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Conservation Laws and the Philosophy of Mind: Opening the Black Box, Finding a Mirror

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Abstract: Since Leibniz’s time, Cartesian mental causation has been criticized for violating the conservation of energy and momentum. (Non-epiphenomenalist property dualism is analogous.) Many dualist responses clearly fail. But conservation laws have important neglected features generally undermining the objection. Conservation is local, holding first not for the universe, but for everywhere separately. The energy (or momentum, etc.) in any volume changes only due to what flows through the boundaries (no teleportation). Constant total energy holds if the global summing-up of local conservation laws converges; it probably doesn’t in reality. Energy (momentum) conservation holds if there is symmetry, the sameness of the laws over time (space). Thus, if there are time-places where symmetries fail due to nonphysical influence, conservation laws fail there and then, while holding elsewhere, such as refrigerators and stars. Noether’s converse first theorem shows that conservation laws imply symmetries. Thus conservation trivially nearly entails the causal closure of the physical. But expecting conservation to hold in the brain (without looking) simply assumes the falsehood of Cartesianism. Hence Leibniz’s objection begs the question. Empirical neuroscience is another matter. So is Einstein’s General Relativity: far from providing a loophole, General Relativity makes mental causation harder.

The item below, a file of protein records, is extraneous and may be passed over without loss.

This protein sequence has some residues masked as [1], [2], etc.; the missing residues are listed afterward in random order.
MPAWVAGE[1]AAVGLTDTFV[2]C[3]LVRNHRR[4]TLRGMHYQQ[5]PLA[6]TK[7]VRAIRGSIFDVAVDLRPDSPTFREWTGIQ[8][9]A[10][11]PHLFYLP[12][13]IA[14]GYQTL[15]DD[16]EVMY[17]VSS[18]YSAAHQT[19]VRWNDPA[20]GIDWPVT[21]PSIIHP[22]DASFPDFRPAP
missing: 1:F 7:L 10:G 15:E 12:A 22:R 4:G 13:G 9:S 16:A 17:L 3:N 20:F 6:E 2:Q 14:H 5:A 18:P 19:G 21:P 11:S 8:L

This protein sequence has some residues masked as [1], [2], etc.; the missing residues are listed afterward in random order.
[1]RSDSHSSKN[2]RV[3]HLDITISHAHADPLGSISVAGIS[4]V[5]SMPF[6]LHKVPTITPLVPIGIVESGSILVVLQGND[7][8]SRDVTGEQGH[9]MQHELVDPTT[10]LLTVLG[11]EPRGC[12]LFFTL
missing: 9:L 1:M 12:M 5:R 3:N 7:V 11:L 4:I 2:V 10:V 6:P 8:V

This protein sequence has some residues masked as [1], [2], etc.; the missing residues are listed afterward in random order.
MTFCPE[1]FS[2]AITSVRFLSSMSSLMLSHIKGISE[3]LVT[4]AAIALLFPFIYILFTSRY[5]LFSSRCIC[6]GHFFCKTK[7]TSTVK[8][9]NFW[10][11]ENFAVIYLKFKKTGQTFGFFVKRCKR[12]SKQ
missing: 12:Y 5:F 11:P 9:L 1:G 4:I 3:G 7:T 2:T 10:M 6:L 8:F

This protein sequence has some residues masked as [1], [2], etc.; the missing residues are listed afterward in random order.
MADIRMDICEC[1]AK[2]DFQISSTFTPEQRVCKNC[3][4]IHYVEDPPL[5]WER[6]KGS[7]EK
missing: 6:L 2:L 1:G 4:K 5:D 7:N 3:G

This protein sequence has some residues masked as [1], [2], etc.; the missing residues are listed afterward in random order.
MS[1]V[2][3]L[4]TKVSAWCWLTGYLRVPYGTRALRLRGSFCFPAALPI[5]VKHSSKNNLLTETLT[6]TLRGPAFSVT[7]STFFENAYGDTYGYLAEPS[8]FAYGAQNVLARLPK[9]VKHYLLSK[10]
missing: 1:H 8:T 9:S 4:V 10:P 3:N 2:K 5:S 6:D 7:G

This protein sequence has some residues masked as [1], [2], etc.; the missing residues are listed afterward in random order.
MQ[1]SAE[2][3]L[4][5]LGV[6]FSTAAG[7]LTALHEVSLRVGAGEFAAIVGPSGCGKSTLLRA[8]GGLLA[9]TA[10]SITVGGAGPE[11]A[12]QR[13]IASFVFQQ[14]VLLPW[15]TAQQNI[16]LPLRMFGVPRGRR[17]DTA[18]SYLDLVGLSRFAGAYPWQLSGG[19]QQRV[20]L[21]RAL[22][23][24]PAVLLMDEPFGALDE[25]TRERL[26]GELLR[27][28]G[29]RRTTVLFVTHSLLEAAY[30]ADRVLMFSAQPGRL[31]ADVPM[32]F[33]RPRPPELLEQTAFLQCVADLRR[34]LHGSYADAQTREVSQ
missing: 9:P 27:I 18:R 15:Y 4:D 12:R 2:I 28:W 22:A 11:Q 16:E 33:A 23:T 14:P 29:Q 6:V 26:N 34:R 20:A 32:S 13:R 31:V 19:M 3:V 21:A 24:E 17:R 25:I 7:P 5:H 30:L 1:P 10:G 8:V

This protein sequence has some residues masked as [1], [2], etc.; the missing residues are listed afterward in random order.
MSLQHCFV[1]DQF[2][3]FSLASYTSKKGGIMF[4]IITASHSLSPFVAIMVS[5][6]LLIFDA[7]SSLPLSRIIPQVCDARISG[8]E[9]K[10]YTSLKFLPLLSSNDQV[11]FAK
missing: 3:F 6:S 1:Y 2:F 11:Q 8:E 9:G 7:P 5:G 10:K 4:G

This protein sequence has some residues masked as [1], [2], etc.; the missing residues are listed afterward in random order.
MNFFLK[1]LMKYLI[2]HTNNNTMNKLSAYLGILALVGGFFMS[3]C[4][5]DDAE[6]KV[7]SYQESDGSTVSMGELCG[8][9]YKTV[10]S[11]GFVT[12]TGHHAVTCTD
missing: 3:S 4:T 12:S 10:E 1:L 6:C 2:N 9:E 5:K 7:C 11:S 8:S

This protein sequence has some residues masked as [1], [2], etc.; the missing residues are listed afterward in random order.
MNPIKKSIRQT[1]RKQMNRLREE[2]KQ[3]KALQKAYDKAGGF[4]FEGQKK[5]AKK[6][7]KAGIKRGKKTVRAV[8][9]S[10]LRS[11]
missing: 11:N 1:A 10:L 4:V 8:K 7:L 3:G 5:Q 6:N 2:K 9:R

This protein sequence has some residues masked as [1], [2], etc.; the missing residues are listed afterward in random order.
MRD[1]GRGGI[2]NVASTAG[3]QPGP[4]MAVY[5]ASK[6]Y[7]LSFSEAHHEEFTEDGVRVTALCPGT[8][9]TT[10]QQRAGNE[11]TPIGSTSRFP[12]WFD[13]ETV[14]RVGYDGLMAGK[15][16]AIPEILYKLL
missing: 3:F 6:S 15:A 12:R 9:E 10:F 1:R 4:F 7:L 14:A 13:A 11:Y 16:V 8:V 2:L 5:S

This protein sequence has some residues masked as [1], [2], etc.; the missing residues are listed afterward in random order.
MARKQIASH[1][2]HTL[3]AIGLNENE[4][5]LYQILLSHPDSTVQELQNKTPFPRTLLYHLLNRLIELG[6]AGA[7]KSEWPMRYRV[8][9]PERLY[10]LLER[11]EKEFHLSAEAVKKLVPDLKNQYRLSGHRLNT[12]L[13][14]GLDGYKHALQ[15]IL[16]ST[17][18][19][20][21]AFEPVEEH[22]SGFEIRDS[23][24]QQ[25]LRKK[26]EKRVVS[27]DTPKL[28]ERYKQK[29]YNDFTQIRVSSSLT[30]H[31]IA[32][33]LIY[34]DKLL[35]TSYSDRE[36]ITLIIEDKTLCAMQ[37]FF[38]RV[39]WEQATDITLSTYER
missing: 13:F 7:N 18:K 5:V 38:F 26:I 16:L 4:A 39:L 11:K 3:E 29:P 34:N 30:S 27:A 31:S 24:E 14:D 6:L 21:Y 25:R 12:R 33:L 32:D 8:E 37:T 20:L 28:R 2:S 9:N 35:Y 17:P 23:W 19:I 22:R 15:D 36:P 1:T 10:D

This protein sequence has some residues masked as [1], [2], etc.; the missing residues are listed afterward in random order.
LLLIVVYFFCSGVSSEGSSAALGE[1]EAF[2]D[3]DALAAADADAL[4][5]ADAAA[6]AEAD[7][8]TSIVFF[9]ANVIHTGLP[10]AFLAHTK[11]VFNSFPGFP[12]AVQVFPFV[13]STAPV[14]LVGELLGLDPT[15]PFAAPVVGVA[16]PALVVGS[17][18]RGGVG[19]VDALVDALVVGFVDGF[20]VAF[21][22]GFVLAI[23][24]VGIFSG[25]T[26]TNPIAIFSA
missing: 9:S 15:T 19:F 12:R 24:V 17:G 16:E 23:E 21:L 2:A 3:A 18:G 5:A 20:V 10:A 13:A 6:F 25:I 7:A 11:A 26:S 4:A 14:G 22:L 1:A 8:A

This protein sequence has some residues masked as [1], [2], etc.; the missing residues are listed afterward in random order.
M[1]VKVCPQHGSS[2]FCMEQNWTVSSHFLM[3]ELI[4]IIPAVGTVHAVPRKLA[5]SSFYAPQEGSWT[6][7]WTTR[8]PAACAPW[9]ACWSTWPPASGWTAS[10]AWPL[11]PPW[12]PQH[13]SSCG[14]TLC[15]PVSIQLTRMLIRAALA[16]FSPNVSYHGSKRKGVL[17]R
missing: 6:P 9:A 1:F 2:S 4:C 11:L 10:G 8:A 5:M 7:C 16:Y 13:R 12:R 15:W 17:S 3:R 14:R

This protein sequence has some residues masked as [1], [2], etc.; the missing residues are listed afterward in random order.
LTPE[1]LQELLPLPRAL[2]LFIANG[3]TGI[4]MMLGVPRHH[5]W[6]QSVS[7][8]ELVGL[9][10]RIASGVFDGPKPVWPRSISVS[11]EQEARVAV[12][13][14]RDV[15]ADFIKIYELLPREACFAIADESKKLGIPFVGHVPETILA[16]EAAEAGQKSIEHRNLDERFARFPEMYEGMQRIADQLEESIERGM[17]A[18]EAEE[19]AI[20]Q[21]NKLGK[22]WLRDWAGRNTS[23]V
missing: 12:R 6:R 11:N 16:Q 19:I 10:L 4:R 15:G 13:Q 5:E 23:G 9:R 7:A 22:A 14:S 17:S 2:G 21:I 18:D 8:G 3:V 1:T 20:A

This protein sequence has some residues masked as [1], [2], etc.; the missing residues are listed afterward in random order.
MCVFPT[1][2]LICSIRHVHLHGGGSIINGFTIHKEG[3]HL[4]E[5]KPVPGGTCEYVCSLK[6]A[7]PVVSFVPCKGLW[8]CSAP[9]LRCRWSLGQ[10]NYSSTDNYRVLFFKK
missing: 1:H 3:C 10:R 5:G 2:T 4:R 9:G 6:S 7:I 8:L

Article, Conservation laws, Noether’s theorems, Philosophy of mind, Dualism, Cartesianism, Interactionism, Gravitational energy

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Springer Netherlands
John Templeton Foundation (60745)